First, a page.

Legal Education

ABA commission points out legal ed and licensure issues that built access-to-justice barriers

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The costs of legal education and licensure should not act as a barrier for the quality and availability of legal services, and legal education should not be one size fits all, according to commentary released Wednesday by the ABA's Commission on the Future of Legal Education.

The 13-page commentary contained a set of principles, as well as recommendations aimed at aligning legal education and licensure more closely to better address the public’s legal needs.

“Law schools should be able to follow distinct missions serving their students and communities, while reflecting the variation of roles needed for the widespread provision of legal services. Our service delivery models and our system of licensure should also reflect this variation of roles,” the commentary states.

The commission also pinpoints eight “systemic obstacles” it says prevent needed changes for legal education and licensure. They include the profession holding on to expensive delivery models, a fear of technology and an outdated bar exam.

Additionally, the commentary questioned the ABA law school accreditation standards, as well as law school rankings, such as U.S. News & World Report’s annual list, which was released Tuesday.

“We regulate law schools in ways that are myopic, outdated and excessively one-size-fits-all. Ordinally ranking the multitude of law schools exacerbates those characteristics. All of this affects how schools prioritize their resources. It diverts their focus from anticipating the effects of technology, globalization and mobility; experimenting with new educational models; and adapting to changing professional requirements. It also encourages incrementalism,” the commentary states.

Barry Currier, managing director of ABA Accreditation and Legal Education, sent a statement about the commentary to the ABA Journal.

“The commission’s commentary identifies many of the important issues for legal education and the legal profession. Without having to agree with all of the characterizations of the current state of affairs, I can appreciate the hard work and thought that that went into preparation of the principles and supporting material. Their work represents another voice to consider as we all work to improve legal education and the bar examination/licensing process,” he wrote.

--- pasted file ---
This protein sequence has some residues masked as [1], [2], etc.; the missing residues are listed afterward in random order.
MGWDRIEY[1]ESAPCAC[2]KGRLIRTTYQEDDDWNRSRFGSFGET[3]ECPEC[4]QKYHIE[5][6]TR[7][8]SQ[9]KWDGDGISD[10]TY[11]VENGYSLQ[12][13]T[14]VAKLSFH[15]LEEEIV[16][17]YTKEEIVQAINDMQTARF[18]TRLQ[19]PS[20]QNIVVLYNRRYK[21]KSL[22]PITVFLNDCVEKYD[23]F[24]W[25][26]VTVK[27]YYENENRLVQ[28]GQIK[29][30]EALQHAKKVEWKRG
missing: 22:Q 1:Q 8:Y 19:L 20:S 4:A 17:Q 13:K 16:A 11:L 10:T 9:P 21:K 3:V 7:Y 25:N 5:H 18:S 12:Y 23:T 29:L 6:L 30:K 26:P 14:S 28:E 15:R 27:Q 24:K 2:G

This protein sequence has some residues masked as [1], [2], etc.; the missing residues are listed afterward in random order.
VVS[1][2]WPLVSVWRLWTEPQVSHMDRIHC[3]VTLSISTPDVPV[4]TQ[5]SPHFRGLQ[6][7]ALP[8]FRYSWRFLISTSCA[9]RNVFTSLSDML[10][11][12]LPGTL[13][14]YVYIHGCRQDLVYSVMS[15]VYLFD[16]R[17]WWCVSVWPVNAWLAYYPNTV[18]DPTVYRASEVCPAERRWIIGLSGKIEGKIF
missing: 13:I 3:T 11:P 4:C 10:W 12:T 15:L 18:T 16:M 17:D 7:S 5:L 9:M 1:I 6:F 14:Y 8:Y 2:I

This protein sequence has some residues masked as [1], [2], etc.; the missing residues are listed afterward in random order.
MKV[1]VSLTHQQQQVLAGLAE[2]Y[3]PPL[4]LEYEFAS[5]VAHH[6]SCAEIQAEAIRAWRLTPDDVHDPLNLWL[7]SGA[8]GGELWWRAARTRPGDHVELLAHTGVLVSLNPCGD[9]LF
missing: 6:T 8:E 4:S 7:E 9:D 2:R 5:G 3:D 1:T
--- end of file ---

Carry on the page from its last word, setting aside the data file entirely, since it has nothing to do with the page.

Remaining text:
The commission is chaired by Patricia D. White, a law professor at the University of Miami. It was created by former ABA President Hilarie Bass in 2017.

“Our aim was to articulate fundamental principles which could form the basis for urgently needed systemic re-examination and reform of how we in the United States approach the education and licensure of legal professionals in the 21st century. Perhaps most challenging of all, we wanted to do this in a document short enough to be widely read. We need everyone—not just academics and regulators—involved in the movement for change,” White said in a news release.

Other suggestions by the commission include:

    • Leveraging technology in a way that it can drive change at a quickening pace. That includes the consideration of whether legal professionals are needed for tasks traditionally done by lawyers.
    • Attorneys taking on a more problem-solving focus with their work, including across disciplines.
    • Improving and supporting the well-being of lawyers and law students.
    • Developing fair, valid and reliable measures to access progression and competence in legal education.

Kellye Testy, president and CEO of the Law School Admission Council, applauded the commission’s work.

“This report captures in one place many of the exciting initiatives for justice-focused change underway in law and legal education. Whether everyone agrees with everything in this report is beside the point. My hope is that this report will help spur more conversation and more action on how we can all work together to advance equal justice and build a world in which all may thrive,” she wrote in a statement to the ABA Journal.

Kyle McEntee, a lawyer and executive director of the reform group Law School Transparency, told the ABA Journal that the commission has taken a progressive view regarding what needs to change in and around legal education.

“The key will be concrete plans tailored to the mounting problems, especially as it relates to the structural issues that stand in the way of change,” he says.

Kellie Early, chief strategy officer of the National Conference of Bar Examiners, told the ABA Journal the NCBE looks forward to reading the commission’s work.

“We certainly agree that the legal profession is undergoing fundamental changes; that’s why NCBE’s testing task force is completing a comprehensive study, currently in its third and final stage, to ensure that the bar exam continues to test the knowledge, skills and abilities needed for competent entry-level practice in a changing profession,” she wrote.

The NCBE testing task force released a report earlier this month on the skills and abilities needed by newly licensed lawyers. It found the most important knowledge areas for new lawyers are the rules of professional responsibility, civil procedure, contract law, evidence rules and legal research methodology.

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